Problem Solving #4

I stumbled across this question in a book yesterday:



I know the problem, and in fact have solved it a few times before, but upon looking at it I couldn’t quite remember how I solved it, so I thought I’d have another stab at it. It didn’t go well…!


I knew I needed something like this diagram, because there’s just nothing else I can think of doing with the tiny amount of information I’m given.


More specifically, I just need this half (I think). But this is where I got into a pickle. I stared at the above diagram for a little while, convinced it was what I needed, but completely lost at how it helps me. Sure I have one side, and what I need is part of the triangle, but surely I need *more* information??

Now as I said, I have solved this problem a few times, and in fact, the first time it was shown to me I solved it in about a minute or two, but for whatever reason I couldn’t for the life of me get past this point yesterday. The reason why I couldn’t progress was simple – I wasn’t following my own advice on solving problems. Specifically, I’d recommend to students just finding as many things as you can until you find a way in. So after staring at that little triangle for far too long, I decided to just use Pythagoras anyway, despite “knowing” that I didn’t have enough information for it to be useful.

R^2 = r^2 + 25

So what? I surely needed to replace R with some kind of expression using r and a number… but I don’t have that information, so I have a ‘useless’ two variable equation and nothing else to work with.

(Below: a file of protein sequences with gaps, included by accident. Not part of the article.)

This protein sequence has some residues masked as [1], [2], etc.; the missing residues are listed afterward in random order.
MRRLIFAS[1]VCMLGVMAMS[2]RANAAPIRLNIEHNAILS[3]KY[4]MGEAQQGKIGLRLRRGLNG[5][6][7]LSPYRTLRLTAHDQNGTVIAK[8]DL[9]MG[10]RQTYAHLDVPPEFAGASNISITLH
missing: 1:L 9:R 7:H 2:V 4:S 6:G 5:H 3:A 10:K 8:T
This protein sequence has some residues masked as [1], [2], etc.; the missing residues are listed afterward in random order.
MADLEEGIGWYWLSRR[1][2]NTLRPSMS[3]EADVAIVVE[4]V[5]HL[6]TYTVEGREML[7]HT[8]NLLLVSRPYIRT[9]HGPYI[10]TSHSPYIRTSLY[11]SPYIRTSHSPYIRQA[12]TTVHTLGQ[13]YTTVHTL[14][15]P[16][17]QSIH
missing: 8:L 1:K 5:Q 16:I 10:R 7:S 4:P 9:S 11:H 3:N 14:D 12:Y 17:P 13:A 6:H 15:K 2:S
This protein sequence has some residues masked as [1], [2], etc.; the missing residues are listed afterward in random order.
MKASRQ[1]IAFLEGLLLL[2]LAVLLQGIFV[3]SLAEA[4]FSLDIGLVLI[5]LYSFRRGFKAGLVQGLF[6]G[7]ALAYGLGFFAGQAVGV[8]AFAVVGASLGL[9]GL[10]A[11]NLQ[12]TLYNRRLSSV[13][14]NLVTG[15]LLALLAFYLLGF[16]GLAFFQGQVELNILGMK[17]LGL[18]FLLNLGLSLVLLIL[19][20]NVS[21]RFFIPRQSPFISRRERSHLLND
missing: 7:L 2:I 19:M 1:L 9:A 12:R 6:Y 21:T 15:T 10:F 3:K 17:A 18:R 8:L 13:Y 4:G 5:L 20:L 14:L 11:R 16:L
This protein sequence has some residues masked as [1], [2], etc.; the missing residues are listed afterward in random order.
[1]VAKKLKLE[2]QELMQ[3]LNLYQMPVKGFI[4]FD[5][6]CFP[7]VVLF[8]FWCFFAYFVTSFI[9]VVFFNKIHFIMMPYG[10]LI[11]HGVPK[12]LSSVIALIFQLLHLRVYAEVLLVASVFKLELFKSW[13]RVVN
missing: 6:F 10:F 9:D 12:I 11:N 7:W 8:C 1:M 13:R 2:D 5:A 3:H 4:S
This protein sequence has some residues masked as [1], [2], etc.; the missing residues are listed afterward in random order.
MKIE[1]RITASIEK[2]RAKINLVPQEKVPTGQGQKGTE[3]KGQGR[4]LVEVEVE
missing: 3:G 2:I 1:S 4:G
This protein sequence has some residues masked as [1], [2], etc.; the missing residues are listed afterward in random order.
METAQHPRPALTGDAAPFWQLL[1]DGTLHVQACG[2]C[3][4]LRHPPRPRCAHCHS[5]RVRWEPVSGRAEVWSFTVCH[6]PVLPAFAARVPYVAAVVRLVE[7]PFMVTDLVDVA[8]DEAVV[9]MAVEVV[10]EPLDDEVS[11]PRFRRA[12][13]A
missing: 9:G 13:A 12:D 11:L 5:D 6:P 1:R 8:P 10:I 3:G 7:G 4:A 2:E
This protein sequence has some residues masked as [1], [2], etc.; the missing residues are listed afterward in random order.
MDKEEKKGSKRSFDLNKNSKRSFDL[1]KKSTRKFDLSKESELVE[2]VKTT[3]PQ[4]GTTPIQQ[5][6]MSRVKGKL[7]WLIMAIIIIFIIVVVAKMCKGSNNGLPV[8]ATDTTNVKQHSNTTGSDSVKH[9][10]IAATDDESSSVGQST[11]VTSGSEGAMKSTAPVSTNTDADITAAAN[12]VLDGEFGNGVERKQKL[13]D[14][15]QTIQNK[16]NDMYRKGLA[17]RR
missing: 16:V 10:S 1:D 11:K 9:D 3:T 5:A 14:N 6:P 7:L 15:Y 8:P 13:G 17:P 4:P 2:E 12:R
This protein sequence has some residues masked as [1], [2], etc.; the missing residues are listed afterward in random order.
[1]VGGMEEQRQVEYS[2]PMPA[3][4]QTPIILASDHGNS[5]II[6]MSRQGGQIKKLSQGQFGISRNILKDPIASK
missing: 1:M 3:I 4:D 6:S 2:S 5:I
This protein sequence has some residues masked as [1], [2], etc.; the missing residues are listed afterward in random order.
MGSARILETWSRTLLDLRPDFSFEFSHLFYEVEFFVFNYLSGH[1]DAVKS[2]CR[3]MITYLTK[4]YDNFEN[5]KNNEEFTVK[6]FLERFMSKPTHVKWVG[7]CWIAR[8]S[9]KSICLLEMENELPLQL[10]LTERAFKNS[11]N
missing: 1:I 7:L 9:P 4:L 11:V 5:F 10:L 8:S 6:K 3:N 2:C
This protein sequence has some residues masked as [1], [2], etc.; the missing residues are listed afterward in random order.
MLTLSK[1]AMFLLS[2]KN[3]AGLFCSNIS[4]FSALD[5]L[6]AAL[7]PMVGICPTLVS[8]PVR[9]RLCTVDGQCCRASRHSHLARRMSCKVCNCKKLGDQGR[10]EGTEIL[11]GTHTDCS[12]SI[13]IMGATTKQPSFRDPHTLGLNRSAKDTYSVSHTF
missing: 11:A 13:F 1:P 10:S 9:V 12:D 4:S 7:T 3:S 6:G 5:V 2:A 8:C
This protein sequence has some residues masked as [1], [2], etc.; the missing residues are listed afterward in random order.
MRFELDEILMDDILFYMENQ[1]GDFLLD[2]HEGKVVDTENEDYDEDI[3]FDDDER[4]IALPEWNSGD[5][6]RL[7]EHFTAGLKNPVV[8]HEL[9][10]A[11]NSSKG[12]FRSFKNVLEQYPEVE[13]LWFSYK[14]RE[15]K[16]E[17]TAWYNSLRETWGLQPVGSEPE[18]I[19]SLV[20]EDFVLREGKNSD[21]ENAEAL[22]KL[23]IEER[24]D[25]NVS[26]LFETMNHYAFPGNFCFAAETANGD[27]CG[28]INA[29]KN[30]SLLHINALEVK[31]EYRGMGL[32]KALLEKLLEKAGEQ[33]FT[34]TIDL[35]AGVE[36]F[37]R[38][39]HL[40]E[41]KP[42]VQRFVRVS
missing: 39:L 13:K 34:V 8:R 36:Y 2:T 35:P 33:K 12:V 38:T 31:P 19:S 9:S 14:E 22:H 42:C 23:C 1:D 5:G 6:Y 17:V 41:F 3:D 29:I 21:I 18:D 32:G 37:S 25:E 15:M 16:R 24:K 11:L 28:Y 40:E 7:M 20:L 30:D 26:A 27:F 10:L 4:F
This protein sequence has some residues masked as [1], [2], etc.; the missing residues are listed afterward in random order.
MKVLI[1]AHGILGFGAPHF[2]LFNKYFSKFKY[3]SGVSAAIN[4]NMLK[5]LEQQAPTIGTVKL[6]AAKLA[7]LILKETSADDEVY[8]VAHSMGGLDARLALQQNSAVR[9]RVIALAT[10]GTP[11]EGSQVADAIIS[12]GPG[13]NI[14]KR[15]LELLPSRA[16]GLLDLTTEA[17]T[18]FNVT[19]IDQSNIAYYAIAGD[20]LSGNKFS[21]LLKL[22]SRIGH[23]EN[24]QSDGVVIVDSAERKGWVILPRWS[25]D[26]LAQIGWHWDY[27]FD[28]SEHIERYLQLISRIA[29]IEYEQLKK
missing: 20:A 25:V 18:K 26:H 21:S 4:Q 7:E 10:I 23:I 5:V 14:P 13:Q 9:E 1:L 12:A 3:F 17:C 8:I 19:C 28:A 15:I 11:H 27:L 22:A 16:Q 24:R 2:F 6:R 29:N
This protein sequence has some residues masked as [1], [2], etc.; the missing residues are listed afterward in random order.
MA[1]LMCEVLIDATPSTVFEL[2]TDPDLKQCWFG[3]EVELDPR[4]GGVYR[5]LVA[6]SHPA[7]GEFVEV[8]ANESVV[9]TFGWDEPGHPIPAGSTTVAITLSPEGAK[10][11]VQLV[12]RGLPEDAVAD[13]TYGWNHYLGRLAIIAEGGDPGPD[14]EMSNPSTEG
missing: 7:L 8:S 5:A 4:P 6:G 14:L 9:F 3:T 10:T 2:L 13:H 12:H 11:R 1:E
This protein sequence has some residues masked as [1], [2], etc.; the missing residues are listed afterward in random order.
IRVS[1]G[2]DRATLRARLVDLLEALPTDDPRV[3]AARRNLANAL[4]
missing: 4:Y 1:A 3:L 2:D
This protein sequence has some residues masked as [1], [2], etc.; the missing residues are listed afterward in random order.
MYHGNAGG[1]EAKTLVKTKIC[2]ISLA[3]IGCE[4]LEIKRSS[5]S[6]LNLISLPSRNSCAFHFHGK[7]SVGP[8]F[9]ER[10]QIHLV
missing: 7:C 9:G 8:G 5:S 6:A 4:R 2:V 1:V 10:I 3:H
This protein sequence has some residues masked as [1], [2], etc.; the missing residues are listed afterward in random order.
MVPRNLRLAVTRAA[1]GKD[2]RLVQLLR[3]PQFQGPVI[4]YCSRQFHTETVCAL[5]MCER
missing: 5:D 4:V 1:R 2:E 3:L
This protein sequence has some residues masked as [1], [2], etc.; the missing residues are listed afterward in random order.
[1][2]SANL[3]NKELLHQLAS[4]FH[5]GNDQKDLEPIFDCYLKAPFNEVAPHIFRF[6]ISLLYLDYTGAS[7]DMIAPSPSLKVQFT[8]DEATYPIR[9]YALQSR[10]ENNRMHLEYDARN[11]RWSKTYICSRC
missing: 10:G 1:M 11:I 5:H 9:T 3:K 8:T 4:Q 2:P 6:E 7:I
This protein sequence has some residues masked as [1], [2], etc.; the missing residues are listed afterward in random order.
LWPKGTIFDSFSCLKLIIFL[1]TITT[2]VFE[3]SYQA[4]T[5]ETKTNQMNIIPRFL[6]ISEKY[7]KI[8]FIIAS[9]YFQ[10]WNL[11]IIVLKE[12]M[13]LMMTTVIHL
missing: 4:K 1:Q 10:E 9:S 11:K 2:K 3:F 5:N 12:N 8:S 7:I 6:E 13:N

I re-read the question and realised I’d been hung up with the seemingly useless application of Pythag instead of focusing on the fact that the question concerns area. Finally, I had that moment of clarity.

\pi R^2 = \pi r^2 + 25\pi

The bit I want is the shaded bit, so I can effectively ignore \pi r^2



Weird how it took me so long to ‘see’ it this time, and I spotted it so quickly a couple of years ago. I probably shouldn’t overthink that…


6 thoughts on “Problem Solving #4

  1. Note that the area of the inner circle is abitrary, so you can effectively eliminate it and treat 10 as the radius of the greater circle. Lo, 25 pi.

  2. This reminds me of the 3-D problem of a “de-cored apple” (i.e. a perfect sphere with a concentric cylinder removed) of height 10cm (when placed on the edge of the hole). What is it’s volume?

  3. One way to tackle this type of problem is to observe that the answer is the same whatever the radius of the big and small circles (as long as the tangent is 10cm long). So in particular the orange shaded area will be equal to the orange shaded area when say R=13 and r=12 (using the Pythagorean triple 5, 12, 13). In this instance the area of the large circle is Pi x 13 x 13 =169 Pi and the area of the small circle is Pi x 12 x 12 = 144 Pi so the answer is 25 Pi.

    You can even take the degenerate case when r=0 and the tangent is the diameter of the large circle. So R=5 and again the area of the orange shaded area (in this case all of the large circle since the small circle is a dot with no area) = Pi x 5^2 = 25 Pi.

    Even if you don’t like assuming that the answer is the same whatever r and R are it still may be helpful to look at some numerical examples which naturally don’t involve any algebra.

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